That means it took four seasons for arguably the
most respected coach in college basketball to get
to the NCAA Tournament.
Now Amaker has the reigns of his own team, a
Michigan program desperate for a return to
national prominence. And before everyone gets all
over his case for the Wolverines' disappointing 0-6
start, here's another juicy little tidbit from Coach
K's bio: "Success stories do not just happen
overnight."
Like it or not, at 0-6 or 6-0 this team is going
to end its season at the same place - in Chicago
at the Big Ten Tournament.
Michigan fans have heard for the last several
years that the future is going to be brighter, and,
for the first time, Amaker has things in place so
that that light at the end of the tunnel no longer
feels like an oncoming train.
As valuable as senior LaVell Blanchard has
been to Michigan for four years and as much as
fellow seniors Gavin Groninger and Rotolu Ade-
biyi have put into this program, it takes some time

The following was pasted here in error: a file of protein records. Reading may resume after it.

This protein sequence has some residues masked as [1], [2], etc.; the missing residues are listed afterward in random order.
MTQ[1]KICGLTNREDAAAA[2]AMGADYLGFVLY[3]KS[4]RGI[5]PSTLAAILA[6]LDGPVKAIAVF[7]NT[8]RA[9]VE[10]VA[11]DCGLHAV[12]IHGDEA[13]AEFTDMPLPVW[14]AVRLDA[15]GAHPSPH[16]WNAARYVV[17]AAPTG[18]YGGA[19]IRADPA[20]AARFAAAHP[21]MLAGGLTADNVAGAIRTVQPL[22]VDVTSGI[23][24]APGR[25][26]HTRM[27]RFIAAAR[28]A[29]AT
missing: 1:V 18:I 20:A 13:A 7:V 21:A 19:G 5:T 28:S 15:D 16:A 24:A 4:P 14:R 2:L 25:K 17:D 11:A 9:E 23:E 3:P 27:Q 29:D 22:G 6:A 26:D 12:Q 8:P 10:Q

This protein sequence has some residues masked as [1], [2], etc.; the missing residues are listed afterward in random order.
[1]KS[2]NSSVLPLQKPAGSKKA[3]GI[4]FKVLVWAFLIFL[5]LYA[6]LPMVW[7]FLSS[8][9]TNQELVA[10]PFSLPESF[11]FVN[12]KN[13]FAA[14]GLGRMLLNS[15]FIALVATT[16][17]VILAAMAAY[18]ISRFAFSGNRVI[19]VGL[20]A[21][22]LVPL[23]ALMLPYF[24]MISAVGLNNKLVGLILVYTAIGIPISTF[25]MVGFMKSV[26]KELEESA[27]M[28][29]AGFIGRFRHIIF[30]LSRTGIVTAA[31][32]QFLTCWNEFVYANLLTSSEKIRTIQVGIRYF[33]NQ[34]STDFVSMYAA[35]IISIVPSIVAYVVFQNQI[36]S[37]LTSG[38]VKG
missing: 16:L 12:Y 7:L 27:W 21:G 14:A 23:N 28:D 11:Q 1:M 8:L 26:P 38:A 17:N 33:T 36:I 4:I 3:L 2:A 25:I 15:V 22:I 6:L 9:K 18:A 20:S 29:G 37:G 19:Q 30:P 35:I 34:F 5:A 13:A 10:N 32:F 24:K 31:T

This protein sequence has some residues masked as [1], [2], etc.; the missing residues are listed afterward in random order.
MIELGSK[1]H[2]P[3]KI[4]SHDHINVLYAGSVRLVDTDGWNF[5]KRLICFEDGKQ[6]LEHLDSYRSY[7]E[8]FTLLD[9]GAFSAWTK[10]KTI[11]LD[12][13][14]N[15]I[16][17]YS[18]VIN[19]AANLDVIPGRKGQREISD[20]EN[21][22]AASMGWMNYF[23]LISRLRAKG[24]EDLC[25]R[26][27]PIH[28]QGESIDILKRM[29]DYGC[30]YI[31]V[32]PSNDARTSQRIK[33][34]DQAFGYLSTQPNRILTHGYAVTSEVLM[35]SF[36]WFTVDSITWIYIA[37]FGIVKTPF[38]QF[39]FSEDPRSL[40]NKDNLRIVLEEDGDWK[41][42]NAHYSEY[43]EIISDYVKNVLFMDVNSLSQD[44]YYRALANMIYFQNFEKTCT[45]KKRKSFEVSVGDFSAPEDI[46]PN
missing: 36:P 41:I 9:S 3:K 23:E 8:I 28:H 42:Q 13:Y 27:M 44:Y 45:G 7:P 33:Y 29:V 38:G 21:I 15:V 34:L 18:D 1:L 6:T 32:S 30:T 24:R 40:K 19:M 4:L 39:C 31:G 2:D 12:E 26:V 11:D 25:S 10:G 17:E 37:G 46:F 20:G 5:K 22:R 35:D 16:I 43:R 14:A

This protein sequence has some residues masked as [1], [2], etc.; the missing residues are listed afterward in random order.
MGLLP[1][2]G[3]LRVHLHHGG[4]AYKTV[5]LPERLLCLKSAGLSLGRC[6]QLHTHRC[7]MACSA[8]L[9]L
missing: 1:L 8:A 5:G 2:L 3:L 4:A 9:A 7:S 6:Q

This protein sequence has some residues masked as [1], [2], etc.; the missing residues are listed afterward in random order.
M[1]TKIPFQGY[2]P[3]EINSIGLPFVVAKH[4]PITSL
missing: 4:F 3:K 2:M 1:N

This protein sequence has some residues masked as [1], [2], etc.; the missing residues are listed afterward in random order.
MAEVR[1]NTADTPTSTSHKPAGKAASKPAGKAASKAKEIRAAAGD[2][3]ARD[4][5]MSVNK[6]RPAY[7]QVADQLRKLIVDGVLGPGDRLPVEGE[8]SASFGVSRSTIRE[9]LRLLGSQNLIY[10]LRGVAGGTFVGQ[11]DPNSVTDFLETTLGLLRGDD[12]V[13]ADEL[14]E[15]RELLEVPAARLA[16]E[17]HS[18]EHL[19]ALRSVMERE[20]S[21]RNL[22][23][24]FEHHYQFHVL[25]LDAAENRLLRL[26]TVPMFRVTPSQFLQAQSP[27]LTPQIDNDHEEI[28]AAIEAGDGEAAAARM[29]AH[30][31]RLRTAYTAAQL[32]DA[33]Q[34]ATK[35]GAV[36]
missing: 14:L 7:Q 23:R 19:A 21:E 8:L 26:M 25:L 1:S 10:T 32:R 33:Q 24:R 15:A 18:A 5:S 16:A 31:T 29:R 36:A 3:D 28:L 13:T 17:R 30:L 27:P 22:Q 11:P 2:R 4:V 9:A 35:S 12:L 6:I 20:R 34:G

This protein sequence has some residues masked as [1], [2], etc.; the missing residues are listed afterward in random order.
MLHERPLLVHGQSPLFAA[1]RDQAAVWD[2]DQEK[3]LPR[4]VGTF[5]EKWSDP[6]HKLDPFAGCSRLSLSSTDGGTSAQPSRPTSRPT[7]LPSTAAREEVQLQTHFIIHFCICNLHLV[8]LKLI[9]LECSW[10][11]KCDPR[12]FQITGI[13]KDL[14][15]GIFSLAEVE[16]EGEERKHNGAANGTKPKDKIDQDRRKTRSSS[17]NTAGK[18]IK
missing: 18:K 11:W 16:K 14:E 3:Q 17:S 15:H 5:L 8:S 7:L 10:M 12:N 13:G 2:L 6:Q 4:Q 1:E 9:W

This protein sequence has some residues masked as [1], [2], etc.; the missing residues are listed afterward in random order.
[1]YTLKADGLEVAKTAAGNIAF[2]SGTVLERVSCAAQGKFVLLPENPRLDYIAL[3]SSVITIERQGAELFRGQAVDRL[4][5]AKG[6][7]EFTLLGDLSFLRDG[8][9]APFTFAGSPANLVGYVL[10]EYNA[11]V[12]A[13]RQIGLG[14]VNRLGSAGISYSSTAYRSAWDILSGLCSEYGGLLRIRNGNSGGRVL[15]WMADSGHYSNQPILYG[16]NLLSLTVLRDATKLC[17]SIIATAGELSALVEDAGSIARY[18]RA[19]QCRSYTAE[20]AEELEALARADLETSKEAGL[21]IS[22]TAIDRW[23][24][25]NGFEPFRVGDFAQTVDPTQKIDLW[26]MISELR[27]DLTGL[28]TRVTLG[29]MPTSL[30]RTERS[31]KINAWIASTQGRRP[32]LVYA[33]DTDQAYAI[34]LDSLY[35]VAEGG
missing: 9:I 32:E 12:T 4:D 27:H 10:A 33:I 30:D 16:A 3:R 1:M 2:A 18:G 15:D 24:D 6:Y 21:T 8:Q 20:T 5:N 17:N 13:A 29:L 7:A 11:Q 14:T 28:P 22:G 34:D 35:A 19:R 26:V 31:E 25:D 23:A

to build a winner, and everything's pointing
See BURKE, Page 5B

TONY DING/Daily -W1
Above: Michigan senior LaVell Blanchard tries to signal for a timeout while inside the shorts of Duke freshman Michael Thompson.ey
Top right: Duke's Chris Duhon finishes one of the many Duke jams on the afternoon. Duhon had 15 points and six steals.
Speed, power o Blue Devils too muc for cagers

By Charles Paradis
Daily Sports Writer
DURHAM, N.C. - It was everything
one expects from Duke, clicking offense,
solid defense and excellent coaching.
And it was everything one has come to
expect from
Michigan this sea-
son - lots of MICHIGAN 59
effort but ulti- DUKE 81
mately another
loss.
The end result of all these expectations
was an 81-59 win for the Blue Devils.
In the last two games, Duke has been

able to jump out to large leads against the
Wolverines - a 34-8 lead last year and a
34-2 lead two years ago. But this year,
Michigan coach Tommy Amaker made it a
priority to prevent Duke from getting out
in front too early.
"The history of this Duke and Michigan
rivalry in the past is that they just come in